My average Tuesday night consists of a half-assed dinner, social media catchings-up, a good book and a beer (or two). But this Tuesday was a deviation from my lax nighttime schedule in an attempt to educate myself.
I try to make it to the occasional open-to-the-public lecture (sometimes I miss college), and last night Buffalo State happened to be hosting a talk by venerable Silicon Valley marketer Bill Cleary. Mr. Cleary is a long-time marketing professional who originally hails from the Buffalo, NY area. Having spent the last 30 years working alongside California’s biggest technology companies (namely Apple), he returned to share his experiences with our humble local populous.
Yes, I know we’ve all heard endless babble about how pioneering and successful Steve Jobs and Apple have been in past years. But Cleary’s talk used Apple’s successes to illustrate the importance of several vital aspects of branding strategy, and this inspired me.
It’s all about standing out in a world saturated with bland, like-minded media. Cleary explained that Steve Jobs differentiated his brand by simplifying user experience at a time when technology was dominated by complex devices. UI design was one shining area of Jobs’ genius. Once he laid the minimalist groundwork for Apple’s products, they followed up with several slick advertising campaigns that established his brand’s image by reflecting its simplistic design.
Apple knew it was creating a revolution in the technology industry, and in 1984 they made their first bold splash with an iconic, dystopian, Ridley Scott-directed Super Bowl commercial to introduce the first Macintosh computer. The brilliant ad stuck in the heads of millions of Americans viewing the big game, and is still easily recalled today.
Meanwhile, here’s how IBM was introducing their new products in 1984.
Then the 90s rolled around, and Apple’s line of “think different” advertisements took the next step. The images were an evocative amalgamation of black and white celebrity portraits and the Apple logo, each touting the aforementioned phrase. They epitomized the company’s unique approach to innovation. Subtly comparing itself to many of the last century’s greatest minds, Apple was making a statement; we think for ourselves, and you should keep your eyes on us because we’re going to be the next big thing.
But being different is only the first step. You can be as rebellious and off-beat as you want, but it isn’t worth much without personality. After all, personality goes a long way.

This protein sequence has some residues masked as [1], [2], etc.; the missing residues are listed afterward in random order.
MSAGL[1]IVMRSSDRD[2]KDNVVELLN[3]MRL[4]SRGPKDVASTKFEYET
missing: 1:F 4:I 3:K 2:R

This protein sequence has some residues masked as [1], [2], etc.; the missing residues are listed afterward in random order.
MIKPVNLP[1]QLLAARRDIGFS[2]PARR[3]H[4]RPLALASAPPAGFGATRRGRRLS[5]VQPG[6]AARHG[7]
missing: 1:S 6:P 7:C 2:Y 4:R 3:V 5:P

Highlights From a Former Apple Marketer’s Evening of Insight
Sorry if you don’t get it… go watch Pulp Fiction and let it help evoke your brand’s inner attitude (but leave the 9mms at home, please)…
Much of what Cleary covered had to do with Apple’s brand personality. The highlight of this discussion had to do with the vibrant iPod television spots of the past decade. Featuring silhouetted iPod users dancing across a colorful background (each of which was a color available for the iPod) these advertisements were an unforgettable staple of the iPod’s image.
But what many people may not know is that the original iPod commercial was a flop.
Jamming out on his laptop to a song that sounds like it could be filler on a Gran Turismo soundtrack, an average guy explicitly drags the track onto his iPod, ejects the device and proceeds to dance around his apartment in the lamest of manners. Yes, the song was catchy. Yes, the actor and cinematography was enthusiastic. But this commercial left something to be desired; it just didn’t convey the poised, imaginative message that we were used of seeing from Apple.
The new ones went back to the drawing board. They embraced the bold, minimalist, iconic style that Apple had already made work for itself years before. These ads tactfully emphasized what mattered most and focused on the product (the stark-white MP3 players and signature ear buds that gracefully danced around with the figures).
Apple had reclaimed its rich personality thanks to the minds of many clever marketers. They went on to create a slew of the colorful iPod commercials and retained the lively musical approach in their advertising for the iPad.
A successful brand is one that’s instantly recognizable in a promotion or advertisement. Its distinct aesthetic and attitude can be picked out of a crowd, and its clever appeal yields a satisfied reaction from customers. We can learn a lot from what Steve Jobs and the other brilliant minds at Apple have done with the brand in the past few decades. And I most certainly have.
I love finding gatherings like this one. When I find myself getting sucked into the monotony of the daily grind, there’s nothing quite like spending my evening with a talented, inspirational individual.
I arrived at the event with an elementary understanding of these branding concepts. But I left with a much stronger grasp and motivation to integrate them into my own work. I walked out feeling refreshed and full of ideas, excited about the work I do and possibilities for the future.
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